Recently someone emailed me (in good spirit), encouraging me to outline the Church's response to abortions in case of rape, incest, grave danger to the mother's life, etc., and so I shall oblige.
One must understand, as I have come to understand, that abortion is evil. Abortion causes the death of a human being—a living person (that I believe is endowed with a soul given by God at the moment of conception, although that is debatable). Even though the person may not be completely able to live on his own yet, he is living, with his own cell structures, DNA, genetic code, etc., and should be given all the God-given rights any other human person has. Abortion, the immoral killing of a human being in a mother's womb (and sometimes outside the womb), is wrong. Our society seems to be stuck on saying 'NO' to life; why can we not begin to accept the great gift of life God has given to us?
From the Catechism of the Catholic Church (2270):
"Human life must be respected and protected absolutely from the moment of conception. From the first moment of his existence, a human being must be recognized as having the rights of a person among which is the inviolable right of every innocent being to life."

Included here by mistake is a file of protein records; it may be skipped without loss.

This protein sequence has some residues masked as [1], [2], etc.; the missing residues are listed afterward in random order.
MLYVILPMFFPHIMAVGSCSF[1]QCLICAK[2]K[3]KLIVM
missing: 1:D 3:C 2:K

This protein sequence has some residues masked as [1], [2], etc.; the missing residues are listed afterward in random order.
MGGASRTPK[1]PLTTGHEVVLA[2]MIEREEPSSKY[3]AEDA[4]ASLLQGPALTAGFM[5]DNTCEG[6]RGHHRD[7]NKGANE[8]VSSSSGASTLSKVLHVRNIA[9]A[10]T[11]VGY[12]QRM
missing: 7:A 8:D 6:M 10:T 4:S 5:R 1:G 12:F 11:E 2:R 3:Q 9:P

A lot of the right-to-life problems have stemmed from a distorted view of sexuality and 'theology of the body' in our society. Many people blindly accept what organizations such as Planned Parenthood, NARAL, and other pro-abortion agencies tell them: artificial contraception is good, premarital sex has no moral consequence, moral and ethical relativism is fine, etc. The Catholic Church's view of the sanctity of sexuality, the body, and human life stems from it's belief in the 'natural law', "the divine law written in our hearts and knowable by human reason." (credit: Catholic Update). Pope John Paul II's Theology of the Body and Pope Paul VI's Humanae Vitae are two of the most comprehensive works on these issues.
Pope Paul VI explains the sanctity of God's natural design of human sexuality: